Of note are the rolls that define the divisions in Percival’s Reveille, which are lacking in the 1852 certificate. Percival’s reveille also features a Single Dragg played quick as well as two versions of the Scotch. Even though both drummers learned their craft in Connecticut, these differences likely represent regional rather than chronological variations, especially when one realizes that it is the Percival version of the reveille, not Thompson’s, that more closely resembles what was in the mid-19th century air. (As an aside, the reveille was not standardized until 1869, when Strube’s Drum and Fife Instructor was officially recognized by the United States Army; even so, regional differences persisted beyond that date.)

ny militia 1812

Reenactors at Genessee Country Village (2006) dressed in uniforms of the NY State Militia, c, 1812. Their “tall hats” are called shakos.  Courtesy of the Village,

The 1820s-30’s did not offer much occasion for Percival to practice his craft. The federal army remained small following the War of 1812; however, enrollment in Connecticut’s militia companies was strong, thriving, and required. Training days, mandated by Connecticut law, were welcomed venues for the military drummer (and fifer) to demonstrate their skills:

In 1816, there was a general re-organization of the militia throughout the State, which was preserved till within a few years [of 1884]. It is within the memory of our young men that “Training Days” were great events in the history of the town, from which all other events were dated. Soldiers with their tall hats and taller plumes, dressed in showy uniforms, met in companies in the different societies in town, once a year, where they were drilled in the manual of arms-marched in sections, platoons, and by company, and dismissed after several general discharges of musketry. How the boys reverenced these famous soldiers! The greatest scalawag in town, upon these occasions, was transformed into a hero, in their eyes, as long as he wore the regimentals.

Indeed, it was in the militia that Percival’s teacher, Samuel Willcox, found opportunity to drum. He was so good at it that he was elected drum major in 1819, two years before he taught young Hezekiah.

I have yet to find Hezekiah Percival’s name listed as a member of the local militia; however, it would be an interesting but immaterial fact if it was. Regardless of where Percival practiced his craft, his unique and lasting contribution was made in what is known as “Ancient” (rudimental), not military drumming. That occurred in 1860, when he co-founded the Moodus Drum and Fife Corps. This was – and remains — significant in many ways. Moodus is not the earliest drum corps – there are several other candidates for that, most notably the long-defunct West Granby Fife and Drum Corps. However, it is the earliest drum corps to survive continuously (it is still active today) and, more importantly, it is the earliest drum corps to survive with its primary written documentation. Furthermore, its members retain a respect for the founders bordering on reverence; therefore, very little has changed over the years in the Moodus style of tempo, performance, dress, and drill. In fact, Moodus drumming is easily traced in a continuous line from the 1821 certificate right up until today, 2018.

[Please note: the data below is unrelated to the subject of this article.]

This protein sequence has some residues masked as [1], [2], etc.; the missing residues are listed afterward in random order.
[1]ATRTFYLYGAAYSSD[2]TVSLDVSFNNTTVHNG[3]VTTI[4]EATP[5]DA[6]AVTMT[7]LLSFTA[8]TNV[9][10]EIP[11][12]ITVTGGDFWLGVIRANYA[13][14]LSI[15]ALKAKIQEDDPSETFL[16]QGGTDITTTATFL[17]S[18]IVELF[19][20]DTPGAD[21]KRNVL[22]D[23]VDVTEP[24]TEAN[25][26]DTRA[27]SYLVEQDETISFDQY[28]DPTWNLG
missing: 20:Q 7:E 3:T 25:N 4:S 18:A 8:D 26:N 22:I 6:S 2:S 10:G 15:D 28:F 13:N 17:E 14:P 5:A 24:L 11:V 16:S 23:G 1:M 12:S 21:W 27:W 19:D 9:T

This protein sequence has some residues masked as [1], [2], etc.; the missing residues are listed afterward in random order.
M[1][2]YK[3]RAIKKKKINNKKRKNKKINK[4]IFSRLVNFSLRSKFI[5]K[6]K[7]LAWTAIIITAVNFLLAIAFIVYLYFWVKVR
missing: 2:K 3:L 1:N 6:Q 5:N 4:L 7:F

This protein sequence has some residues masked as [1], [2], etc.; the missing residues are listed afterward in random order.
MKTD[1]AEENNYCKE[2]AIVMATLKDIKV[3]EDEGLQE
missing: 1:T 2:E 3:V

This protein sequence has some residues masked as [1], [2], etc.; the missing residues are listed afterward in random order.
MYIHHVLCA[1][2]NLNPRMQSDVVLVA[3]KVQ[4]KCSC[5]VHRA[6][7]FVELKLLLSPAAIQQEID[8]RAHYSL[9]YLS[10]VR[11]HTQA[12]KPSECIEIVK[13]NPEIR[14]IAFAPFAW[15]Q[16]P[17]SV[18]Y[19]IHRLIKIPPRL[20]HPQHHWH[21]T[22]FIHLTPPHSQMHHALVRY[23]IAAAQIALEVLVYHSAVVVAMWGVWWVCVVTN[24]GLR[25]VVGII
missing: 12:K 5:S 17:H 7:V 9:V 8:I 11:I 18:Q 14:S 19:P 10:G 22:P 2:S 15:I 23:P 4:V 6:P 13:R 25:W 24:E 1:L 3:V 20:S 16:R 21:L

6-First Uniforms, Moodus

Studio shot of the early Moodus Drum and Fife Corps sometime after acquiring their first uniforms. According to one old-timer, they marched in street clothes until they could afford to purchase uniforms. Original unlocated, copy from Author’s Collection.

The Moodus corps is in truth a sort of musical invention. The Percivals – and maybe the West Granby men – were among the very few who could envision music of the fife and drum outside their historically traditional military confines. The sheer volume of the drums coupled with the shrill, unrefined pitch of the even-hole, straight-bore fifes precluded their use as parlor instruments, but these same features made them perfect for transmitting military commands over the din of large groups of men, ordering their marching, and regulating the functions of the military camp. In fact, the general 19th century public did not regard either the fife or the snare drum as true musical instruments at all; to them, they were simply military signal instruments that belonged outdoors. And outdoors is exactly where the Moodus corps originated in 1860, at a picnic attended by Percival, his brother Orville, and a few family members and friends. However, it wasn’t until 1861, when these same participants began to gather on occasion at the local train station to provide a patriotic musical send-off to Civil War enlistees, that the concept of a marching band comprised solely of civilian fifers and drummers, unsupported by and disconnected from the military, jelled into reality. It took only a few years for the corps to become the pride of Moodus, as this confused but essentially correct memoir relates: